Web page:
Athletic trainer workshop

By Tiffany Blackmon - bio | email

LAKE CHARLES, LA (KPLC) – Athletic trainers may not score any points or make big plays, but they have the most important job in sports....keeping the players healthy.

Lake Charles Memorial Hospital and McNeese State University teamed up this week to provide high school athletic trainers the chance to work first hand with members of the Lake Area Athletic Trainers Association.

The students were able to get a feel for what it's like to be a certified athletic trainer and the information they received will help prepare them for unforeseen situations.

"You never know when it's going to come and it will help you understand and not get in the way," said high school trainer Leanne Hargrover.

Jim Murphy, the Head Athletic Trainer for McNeese athletics stated, "It's important for them to learn what to do with different situations, but it's also important for them to learn not to make mistakes out there and do the wrong thing."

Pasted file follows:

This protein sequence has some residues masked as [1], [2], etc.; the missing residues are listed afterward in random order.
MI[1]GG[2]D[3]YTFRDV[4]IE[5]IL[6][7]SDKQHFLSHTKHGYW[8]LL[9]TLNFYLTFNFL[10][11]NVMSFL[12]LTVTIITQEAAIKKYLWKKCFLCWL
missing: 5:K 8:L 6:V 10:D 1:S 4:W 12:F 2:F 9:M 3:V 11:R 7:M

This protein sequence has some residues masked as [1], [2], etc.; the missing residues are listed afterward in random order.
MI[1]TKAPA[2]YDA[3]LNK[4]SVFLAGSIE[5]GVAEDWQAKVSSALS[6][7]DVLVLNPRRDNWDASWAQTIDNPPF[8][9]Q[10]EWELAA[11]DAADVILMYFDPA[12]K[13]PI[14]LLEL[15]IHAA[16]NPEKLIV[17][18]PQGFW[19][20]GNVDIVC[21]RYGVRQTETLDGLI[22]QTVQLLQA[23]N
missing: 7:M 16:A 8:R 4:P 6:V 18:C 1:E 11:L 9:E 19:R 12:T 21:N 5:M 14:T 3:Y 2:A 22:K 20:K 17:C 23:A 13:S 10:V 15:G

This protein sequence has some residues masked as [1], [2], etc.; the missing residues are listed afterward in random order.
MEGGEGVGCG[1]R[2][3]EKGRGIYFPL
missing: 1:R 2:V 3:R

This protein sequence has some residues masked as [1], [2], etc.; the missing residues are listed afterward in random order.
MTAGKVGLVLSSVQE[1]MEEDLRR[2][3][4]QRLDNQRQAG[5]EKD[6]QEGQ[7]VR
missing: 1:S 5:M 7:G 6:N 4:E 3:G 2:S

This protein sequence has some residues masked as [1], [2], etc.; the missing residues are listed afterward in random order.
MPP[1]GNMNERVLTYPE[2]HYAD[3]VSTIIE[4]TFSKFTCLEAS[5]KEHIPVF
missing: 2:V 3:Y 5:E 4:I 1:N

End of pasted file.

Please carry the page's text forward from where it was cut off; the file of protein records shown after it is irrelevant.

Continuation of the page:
Murphy says many of the students attend the workshops over the course of their high school careers.

"There's a lot of information to disseminate about athletic training," said Murphy. "We can't do it all in one year."

The four year program is divided into four phases, beginning, intermediate, advanced, and advanced II. Students begin with a focus on the ankle, and then work their way up to the knee, and then shoulder before eventually leaning to deal with new issues in the profession.

Murphy stated, "We really go cover anatomy and the different joints that are involved in athletic injury, evaluation of them, treatment, [and the] rehabilitation. We pretty much cover the whole spectrum."

From  how to secure a neck or back injury, to dealing with staff infections, or how to properly tape an ankle, when the students leave they will be able to keep everyone at the top of their game.

"It will help me with the football players at school now," said Hargrover.

Murphy stated, "It gives them the chance to get a feel for the profession and look at it as possibly a career for themselves."

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